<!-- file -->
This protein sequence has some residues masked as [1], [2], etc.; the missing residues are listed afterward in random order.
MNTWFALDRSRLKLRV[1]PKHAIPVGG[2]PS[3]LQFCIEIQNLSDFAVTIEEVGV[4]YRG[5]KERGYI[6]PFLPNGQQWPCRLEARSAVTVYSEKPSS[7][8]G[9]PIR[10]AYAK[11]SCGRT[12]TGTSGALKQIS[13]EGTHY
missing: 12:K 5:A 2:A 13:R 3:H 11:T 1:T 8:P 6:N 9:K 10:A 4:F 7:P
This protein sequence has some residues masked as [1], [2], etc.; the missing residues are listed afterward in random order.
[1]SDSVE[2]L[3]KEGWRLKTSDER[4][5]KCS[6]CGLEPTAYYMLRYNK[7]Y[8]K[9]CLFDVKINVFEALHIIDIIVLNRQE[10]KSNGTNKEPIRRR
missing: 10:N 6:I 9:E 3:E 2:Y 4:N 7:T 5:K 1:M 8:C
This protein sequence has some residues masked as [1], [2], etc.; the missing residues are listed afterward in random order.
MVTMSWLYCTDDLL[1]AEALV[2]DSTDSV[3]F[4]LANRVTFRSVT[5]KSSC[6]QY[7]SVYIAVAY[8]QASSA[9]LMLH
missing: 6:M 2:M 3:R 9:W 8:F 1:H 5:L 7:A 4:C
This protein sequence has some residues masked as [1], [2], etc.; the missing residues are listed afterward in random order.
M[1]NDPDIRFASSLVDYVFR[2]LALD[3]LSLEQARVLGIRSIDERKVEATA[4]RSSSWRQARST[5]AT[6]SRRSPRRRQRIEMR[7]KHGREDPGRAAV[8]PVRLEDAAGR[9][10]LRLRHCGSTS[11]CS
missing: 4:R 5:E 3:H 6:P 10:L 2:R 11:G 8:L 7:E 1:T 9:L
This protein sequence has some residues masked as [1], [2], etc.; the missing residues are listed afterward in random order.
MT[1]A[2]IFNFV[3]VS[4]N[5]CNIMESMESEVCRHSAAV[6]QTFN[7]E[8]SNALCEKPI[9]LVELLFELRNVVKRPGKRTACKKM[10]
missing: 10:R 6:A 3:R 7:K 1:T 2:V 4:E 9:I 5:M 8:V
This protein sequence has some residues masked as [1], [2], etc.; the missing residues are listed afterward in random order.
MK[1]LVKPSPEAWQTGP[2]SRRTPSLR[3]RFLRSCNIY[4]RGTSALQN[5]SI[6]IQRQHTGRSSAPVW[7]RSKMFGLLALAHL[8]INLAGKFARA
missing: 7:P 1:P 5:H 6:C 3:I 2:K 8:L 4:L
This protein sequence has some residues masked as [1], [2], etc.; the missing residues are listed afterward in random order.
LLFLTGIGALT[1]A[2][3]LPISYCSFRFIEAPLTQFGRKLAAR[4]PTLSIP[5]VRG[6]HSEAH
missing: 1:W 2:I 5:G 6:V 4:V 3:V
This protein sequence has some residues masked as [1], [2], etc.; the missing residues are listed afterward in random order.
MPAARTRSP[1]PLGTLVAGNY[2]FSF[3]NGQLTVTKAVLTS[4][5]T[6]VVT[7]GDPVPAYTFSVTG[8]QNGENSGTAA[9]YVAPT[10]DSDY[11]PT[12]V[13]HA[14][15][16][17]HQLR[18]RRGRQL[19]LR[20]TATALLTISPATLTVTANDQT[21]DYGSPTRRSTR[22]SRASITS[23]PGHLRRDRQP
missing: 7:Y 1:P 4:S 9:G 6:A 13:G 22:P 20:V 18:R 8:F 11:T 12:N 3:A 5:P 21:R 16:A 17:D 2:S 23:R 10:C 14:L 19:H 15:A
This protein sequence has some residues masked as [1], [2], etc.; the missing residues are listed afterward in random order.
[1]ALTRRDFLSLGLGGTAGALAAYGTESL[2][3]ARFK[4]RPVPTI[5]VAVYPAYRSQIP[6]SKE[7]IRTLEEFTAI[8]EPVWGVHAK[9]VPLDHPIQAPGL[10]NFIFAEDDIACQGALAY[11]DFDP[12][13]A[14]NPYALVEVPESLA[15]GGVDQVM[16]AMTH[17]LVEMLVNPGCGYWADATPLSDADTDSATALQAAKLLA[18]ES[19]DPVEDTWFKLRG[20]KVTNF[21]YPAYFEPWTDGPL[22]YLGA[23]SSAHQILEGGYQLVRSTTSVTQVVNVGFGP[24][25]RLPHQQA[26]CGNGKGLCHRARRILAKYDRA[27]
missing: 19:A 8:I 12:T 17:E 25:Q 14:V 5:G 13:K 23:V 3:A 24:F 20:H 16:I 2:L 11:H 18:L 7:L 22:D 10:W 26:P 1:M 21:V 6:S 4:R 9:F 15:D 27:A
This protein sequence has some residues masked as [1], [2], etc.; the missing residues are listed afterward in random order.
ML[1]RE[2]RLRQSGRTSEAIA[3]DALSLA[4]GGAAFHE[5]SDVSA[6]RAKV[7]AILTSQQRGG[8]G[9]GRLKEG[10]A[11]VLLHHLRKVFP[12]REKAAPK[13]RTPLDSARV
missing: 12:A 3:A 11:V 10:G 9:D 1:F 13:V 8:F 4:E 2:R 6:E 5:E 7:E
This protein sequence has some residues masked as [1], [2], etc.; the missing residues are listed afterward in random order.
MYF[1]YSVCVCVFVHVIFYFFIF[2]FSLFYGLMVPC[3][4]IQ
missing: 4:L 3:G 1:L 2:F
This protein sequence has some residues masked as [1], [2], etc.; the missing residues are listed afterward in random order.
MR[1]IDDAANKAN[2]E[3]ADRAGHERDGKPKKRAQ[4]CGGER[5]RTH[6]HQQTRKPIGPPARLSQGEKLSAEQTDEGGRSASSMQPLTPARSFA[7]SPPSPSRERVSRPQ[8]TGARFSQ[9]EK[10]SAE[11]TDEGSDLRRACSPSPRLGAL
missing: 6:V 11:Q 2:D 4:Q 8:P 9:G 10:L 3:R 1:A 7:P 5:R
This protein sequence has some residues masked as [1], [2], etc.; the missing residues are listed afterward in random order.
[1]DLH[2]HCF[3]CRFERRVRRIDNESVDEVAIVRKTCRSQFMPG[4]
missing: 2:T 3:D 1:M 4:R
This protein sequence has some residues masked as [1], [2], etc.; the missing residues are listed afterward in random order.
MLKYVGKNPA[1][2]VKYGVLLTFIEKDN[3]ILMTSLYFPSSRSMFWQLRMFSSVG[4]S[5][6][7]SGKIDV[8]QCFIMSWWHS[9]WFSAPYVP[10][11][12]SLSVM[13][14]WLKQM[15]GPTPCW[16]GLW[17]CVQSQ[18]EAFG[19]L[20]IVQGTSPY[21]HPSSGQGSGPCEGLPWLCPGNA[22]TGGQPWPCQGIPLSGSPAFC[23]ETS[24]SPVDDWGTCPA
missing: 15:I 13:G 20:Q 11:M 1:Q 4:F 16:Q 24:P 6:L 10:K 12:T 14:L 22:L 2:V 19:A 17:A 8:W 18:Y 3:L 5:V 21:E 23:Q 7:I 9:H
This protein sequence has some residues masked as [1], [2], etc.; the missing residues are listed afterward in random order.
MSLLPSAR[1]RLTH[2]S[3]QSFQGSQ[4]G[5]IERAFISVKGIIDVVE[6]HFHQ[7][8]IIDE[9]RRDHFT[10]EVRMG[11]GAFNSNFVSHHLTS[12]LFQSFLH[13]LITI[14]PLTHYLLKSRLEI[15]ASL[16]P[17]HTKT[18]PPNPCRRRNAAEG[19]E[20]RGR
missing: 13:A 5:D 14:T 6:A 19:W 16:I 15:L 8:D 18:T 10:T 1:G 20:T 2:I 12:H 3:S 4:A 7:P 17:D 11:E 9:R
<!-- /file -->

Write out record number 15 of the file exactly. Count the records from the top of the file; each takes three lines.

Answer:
This protein sequence has some residues masked as [1], [2], etc.; the missing residues are listed afterward in random order.
MSLLPSAR[1]RLTH[2]S[3]QSFQGSQ[4]G[5]IERAFISVKGIIDVVE[6]HFHQ[7][8]IIDE[9]RRDHFT[10]EVRMG[11]GAFNSNFVSHHLTS[12]LFQSFLH[13]LITI[14]PLTHYLLKSRLEI[15]ASL[16]P[17]HTKT[18]PPNPCRRRNAAEG[19]E[20]RGR
missing: 13:A 5:D 14:T 6:A 19:W 16:I 15:L 8:D 18:T 10:T 1:G 20:T 2:I 12:H 3:S 4:A 7:P 17:D 11:E 9:R